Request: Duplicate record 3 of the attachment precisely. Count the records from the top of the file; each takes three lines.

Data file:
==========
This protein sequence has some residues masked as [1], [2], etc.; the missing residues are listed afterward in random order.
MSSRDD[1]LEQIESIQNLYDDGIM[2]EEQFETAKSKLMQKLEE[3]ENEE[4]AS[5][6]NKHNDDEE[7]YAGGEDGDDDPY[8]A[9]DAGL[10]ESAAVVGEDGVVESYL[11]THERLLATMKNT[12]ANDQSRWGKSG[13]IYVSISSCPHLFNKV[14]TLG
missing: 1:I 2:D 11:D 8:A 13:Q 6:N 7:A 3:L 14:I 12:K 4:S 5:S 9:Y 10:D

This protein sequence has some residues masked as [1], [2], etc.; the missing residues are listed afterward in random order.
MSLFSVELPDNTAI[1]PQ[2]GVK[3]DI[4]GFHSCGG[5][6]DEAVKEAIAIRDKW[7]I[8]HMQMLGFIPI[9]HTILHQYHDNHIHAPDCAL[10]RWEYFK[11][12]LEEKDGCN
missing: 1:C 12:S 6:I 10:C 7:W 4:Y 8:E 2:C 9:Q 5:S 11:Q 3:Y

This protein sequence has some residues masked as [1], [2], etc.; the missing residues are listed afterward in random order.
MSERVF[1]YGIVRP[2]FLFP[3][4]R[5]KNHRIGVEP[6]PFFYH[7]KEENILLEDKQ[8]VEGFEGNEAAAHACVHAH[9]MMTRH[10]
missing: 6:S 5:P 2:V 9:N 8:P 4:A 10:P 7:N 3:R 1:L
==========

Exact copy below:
This protein sequence has some residues masked as [1], [2], etc.; the missing residues are listed afterward in random order.
MSERVF[1]YGIVRP[2]FLFP[3][4]R[5]KNHRIGVEP[6]PFFYH[7]KEENILLEDKQ[8]VEGFEGNEAAAHACVHAH[9]MMTRH[10]
missing: 6:S 5:P 2:V 9:N 8:P 4:A 10:P 7:N 3:R 1:L